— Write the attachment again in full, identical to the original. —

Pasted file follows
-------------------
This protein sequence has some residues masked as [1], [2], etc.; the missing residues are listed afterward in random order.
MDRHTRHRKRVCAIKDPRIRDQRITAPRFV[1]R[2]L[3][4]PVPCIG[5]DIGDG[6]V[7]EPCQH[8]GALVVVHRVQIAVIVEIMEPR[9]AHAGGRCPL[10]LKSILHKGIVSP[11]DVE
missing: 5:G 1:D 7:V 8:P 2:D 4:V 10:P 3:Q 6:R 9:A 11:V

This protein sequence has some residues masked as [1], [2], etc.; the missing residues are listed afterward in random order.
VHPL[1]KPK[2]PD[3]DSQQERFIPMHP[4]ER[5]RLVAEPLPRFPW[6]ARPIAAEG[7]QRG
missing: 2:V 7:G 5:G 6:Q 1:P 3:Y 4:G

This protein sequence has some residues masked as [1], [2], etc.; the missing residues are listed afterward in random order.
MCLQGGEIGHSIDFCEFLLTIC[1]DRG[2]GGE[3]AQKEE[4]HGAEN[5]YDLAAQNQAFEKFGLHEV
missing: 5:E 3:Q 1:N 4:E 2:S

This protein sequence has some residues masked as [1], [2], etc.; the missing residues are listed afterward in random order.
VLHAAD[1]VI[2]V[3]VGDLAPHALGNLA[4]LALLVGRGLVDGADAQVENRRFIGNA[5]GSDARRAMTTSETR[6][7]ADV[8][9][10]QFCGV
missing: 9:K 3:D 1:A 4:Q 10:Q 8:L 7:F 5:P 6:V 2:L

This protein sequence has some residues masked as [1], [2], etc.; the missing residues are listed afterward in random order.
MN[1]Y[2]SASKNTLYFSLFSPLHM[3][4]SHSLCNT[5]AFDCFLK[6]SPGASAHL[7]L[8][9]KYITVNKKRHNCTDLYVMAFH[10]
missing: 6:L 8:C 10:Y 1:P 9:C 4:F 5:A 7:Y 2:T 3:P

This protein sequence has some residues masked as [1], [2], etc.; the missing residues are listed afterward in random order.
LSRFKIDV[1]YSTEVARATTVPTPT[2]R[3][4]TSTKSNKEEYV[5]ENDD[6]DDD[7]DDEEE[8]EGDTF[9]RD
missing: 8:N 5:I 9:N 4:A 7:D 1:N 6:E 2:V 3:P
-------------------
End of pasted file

This protein sequence has some residues masked as [1], [2], etc.; the missing residues are listed afterward in random order.
MDRHTRHRKRVCAIKDPRIRDQRITAPRFV[1]R[2]L[3][4]PVPCIG[5]DIGDG[6]V[7]EPCQH[8]GALVVVHRVQIAVIVEIMEPR[9]AHAGGRCPL[10]LKSILHKGIVSP[11]DVE
missing: 5:G 1:D 7:V 8:P 2:D 4:V 10:P 3:Q 6:R 9:A 11:V

This protein sequence has some residues masked as [1], [2], etc.; the missing residues are listed afterward in random order.
VHPL[1]KPK[2]PD[3]DSQQERFIPMHP[4]ER[5]RLVAEPLPRFPW[6]ARPIAAEG[7]QRG
missing: 2:V 7:G 5:G 6:Q 1:P 3:Y 4:G

This protein sequence has some residues masked as [1], [2], etc.; the missing residues are listed afterward in random order.
MCLQGGEIGHSIDFCEFLLTIC[1]DRG[2]GGE[3]AQKEE[4]HGAEN[5]YDLAAQNQAFEKFGLHEV
missing: 5:E 3:Q 1:N 4:E 2:S

This protein sequence has some residues masked as [1], [2], etc.; the missing residues are listed afterward in random order.
VLHAAD[1]VI[2]V[3]VGDLAPHALGNLA[4]LALLVGRGLVDGADAQVENRRFIGNA[5]GSDARRAMTTSETR[6][7]ADV[8][9][10]QFCGV
missing: 9:K 3:D 1:A 4:Q 10:Q 8:L 7:F 5:P 6:V 2:L

This protein sequence has some residues masked as [1], [2], etc.; the missing residues are listed afterward in random order.
MN[1]Y[2]SASKNTLYFSLFSPLHM[3][4]SHSLCNT[5]AFDCFLK[6]SPGASAHL[7]L[8][9]KYITVNKKRHNCTDLYVMAFH[10]
missing: 6:L 8:C 10:Y 1:P 9:C 4:F 5:A 7:Y 2:T 3:P

This protein sequence has some residues masked as [1], [2], etc.; the missing residues are listed afterward in random order.
LSRFKIDV[1]YSTEVARATTVPTPT[2]R[3][4]TSTKSNKEEYV[5]ENDD[6]DDD[7]DDEEE[8]EGDTF[9]RD
missing: 8:N 5:I 9:N 4:A 7:D 1:N 6:E 2:V 3:P